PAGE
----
Policy Snapshot: Understanding the Withdrawal from the Paris Climate Agreement

Earlier this week I posted about to what extent the withdrawal from the Paris Agreement matters. I wrote a separate blog post over at HARC, a sustainability focused research institute in The Woodland, TX.


Here is an excerpt…


On Thursday, June 1st, President Trump and his Administration withdrew the United States from the Paris Climate Agreement. The Agreement was signed December 2015 by 195 countries during COP 21 in Paris (the 21st meeting of the Conference of the Parties). The Agreement went into effect October 2016 with the ratification by the European Union. Currently, 147 countries have ratified the agreement.

The Trump Administration’s justification for the withdrawal was based on the argument that the Intended Nationally Determined Contributions (INDCs), i.e. carbon reduction goals, placed the United States at an economic disadvantage on the global stage. According to the Administration, the INDCs would require the federal government to adopt carbon-reducing policies and regulations that would limit economic growth. Further, the Administration argued that economic rivals, including China and India, would have an advantage over the United States because their specific pledges were significantly less onerous.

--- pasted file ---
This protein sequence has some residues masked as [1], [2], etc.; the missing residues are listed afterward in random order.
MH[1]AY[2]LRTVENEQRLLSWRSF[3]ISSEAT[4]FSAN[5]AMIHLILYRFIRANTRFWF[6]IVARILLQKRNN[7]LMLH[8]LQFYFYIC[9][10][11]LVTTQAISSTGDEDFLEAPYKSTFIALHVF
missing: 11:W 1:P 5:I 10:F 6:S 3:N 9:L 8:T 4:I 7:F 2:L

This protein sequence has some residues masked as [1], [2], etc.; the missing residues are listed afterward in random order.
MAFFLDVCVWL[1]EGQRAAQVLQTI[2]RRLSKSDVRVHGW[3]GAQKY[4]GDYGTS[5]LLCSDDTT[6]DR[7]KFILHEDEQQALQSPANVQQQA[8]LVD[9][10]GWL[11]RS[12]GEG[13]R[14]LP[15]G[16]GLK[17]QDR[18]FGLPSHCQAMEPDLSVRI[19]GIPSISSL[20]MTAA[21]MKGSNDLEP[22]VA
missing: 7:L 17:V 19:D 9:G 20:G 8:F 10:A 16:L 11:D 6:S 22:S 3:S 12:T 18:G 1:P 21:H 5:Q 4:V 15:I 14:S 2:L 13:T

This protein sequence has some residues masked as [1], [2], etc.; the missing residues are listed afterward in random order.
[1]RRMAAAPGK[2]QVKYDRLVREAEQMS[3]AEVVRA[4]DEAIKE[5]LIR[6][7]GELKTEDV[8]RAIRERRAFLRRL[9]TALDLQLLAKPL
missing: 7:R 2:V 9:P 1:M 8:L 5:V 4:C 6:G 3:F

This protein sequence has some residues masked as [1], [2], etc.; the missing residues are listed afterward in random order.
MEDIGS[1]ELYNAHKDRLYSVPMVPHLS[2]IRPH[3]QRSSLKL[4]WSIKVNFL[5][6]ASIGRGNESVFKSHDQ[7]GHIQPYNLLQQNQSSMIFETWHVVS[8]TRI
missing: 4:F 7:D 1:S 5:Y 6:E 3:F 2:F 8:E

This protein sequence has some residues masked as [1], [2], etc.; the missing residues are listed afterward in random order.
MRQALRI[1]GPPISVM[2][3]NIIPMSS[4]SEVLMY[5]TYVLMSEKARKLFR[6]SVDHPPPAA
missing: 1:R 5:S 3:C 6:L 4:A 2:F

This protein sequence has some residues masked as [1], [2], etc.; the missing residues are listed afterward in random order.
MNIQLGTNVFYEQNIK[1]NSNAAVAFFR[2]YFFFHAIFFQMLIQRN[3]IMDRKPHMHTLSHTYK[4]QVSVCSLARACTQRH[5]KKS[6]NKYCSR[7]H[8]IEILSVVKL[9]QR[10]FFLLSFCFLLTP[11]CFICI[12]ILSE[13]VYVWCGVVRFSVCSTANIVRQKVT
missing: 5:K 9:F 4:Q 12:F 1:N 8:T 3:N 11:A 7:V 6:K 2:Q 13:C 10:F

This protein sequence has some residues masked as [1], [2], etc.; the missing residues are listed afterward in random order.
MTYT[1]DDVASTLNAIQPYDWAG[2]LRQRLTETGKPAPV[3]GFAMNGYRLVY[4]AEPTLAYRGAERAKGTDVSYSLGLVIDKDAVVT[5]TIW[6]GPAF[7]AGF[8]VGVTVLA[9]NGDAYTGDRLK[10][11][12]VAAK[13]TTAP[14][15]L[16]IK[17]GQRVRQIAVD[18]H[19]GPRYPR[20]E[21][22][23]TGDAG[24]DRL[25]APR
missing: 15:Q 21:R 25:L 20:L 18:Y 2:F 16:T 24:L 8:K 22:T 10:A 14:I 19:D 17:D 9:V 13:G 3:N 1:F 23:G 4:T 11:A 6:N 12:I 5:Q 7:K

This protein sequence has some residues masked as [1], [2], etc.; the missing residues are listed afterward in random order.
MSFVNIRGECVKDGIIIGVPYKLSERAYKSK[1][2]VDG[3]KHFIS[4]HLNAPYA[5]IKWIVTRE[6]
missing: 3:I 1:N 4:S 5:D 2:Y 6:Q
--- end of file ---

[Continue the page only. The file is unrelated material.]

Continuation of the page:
Finish the article at this link


Published by

Gavin Dillingham

Program Director for Clean Energy Policy at HARC a sustainability research institute in The Woodlands, TX. Work on climate adaptation and investment strategies for resilient infrastructure.

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